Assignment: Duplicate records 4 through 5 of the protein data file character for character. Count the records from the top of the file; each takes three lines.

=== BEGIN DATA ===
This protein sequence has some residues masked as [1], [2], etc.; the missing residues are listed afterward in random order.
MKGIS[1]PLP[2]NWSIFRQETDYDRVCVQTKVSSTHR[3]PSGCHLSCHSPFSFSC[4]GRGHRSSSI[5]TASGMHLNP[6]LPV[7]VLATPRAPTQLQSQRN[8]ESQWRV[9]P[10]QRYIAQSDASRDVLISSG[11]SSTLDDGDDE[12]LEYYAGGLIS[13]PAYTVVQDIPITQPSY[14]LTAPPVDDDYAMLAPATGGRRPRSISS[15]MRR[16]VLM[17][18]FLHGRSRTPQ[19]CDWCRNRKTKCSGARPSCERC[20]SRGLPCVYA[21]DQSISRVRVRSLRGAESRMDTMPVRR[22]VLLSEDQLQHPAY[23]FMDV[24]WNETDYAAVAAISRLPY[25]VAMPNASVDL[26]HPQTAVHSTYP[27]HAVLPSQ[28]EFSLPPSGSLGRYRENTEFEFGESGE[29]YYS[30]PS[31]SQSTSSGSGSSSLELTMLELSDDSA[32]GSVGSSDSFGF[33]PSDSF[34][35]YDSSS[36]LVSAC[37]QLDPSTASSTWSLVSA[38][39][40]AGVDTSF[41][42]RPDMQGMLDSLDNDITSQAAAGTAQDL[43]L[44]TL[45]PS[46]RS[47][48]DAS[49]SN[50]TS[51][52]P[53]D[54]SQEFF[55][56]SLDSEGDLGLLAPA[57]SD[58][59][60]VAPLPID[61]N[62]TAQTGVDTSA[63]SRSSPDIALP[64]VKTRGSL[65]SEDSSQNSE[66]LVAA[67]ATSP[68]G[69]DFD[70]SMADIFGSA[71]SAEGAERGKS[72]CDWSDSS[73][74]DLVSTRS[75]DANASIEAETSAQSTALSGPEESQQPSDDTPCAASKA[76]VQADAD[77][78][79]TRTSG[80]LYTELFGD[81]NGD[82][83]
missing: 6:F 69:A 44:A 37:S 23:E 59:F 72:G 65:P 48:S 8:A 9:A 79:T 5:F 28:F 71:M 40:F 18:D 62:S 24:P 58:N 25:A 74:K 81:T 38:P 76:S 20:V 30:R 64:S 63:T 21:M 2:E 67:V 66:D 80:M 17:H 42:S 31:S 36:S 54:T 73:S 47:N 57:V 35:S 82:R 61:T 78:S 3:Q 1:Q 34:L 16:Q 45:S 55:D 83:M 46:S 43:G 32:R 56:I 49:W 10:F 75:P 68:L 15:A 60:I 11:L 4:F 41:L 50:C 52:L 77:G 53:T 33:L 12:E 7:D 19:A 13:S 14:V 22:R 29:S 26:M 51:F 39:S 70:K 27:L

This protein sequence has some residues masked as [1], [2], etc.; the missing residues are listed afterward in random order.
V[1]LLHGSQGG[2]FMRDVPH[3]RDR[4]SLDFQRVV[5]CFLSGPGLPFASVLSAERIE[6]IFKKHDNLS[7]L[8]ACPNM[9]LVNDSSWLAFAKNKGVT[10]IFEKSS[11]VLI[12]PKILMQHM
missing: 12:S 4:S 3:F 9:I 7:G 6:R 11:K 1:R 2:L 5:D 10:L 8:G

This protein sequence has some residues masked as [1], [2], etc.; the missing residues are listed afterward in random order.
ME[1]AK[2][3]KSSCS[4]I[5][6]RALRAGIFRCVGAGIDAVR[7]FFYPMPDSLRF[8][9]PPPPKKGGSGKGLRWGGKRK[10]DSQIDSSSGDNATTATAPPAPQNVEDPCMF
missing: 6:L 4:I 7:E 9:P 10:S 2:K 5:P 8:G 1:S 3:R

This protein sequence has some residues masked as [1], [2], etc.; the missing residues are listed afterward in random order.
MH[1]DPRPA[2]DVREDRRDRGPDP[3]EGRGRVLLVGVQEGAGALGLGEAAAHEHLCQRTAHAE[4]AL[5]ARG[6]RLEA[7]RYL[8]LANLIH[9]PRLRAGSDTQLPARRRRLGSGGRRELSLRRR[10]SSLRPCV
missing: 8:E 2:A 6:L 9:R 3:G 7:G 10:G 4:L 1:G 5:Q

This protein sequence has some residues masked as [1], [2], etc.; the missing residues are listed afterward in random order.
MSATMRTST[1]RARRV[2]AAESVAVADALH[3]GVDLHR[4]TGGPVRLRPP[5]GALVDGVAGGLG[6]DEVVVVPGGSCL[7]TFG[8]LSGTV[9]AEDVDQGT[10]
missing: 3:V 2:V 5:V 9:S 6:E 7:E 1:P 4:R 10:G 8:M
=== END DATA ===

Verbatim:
This protein sequence has some residues masked as [1], [2], etc.; the missing residues are listed afterward in random order.
MH[1]DPRPA[2]DVREDRRDRGPDP[3]EGRGRVLLVGVQEGAGALGLGEAAAHEHLCQRTAHAE[4]AL[5]ARG[6]RLEA[7]RYL[8]LANLIH[9]PRLRAGSDTQLPARRRRLGSGGRRELSLRRR[10]SSLRPCV
missing: 8:E 2:A 6:L 9:R 3:G 7:G 10:G 4:L 1:G 5:Q

This protein sequence has some residues masked as [1], [2], etc.; the missing residues are listed afterward in random order.
MSATMRTST[1]RARRV[2]AAESVAVADALH[3]GVDLHR[4]TGGPVRLRPP[5]GALVDGVAGGLG[6]DEVVVVPGGSCL[7]TFG[8]LSGTV[9]AEDVDQGT[10]
missing: 3:V 2:V 5:V 9:S 6:E 7:E 1:P 4:R 10:G 8:M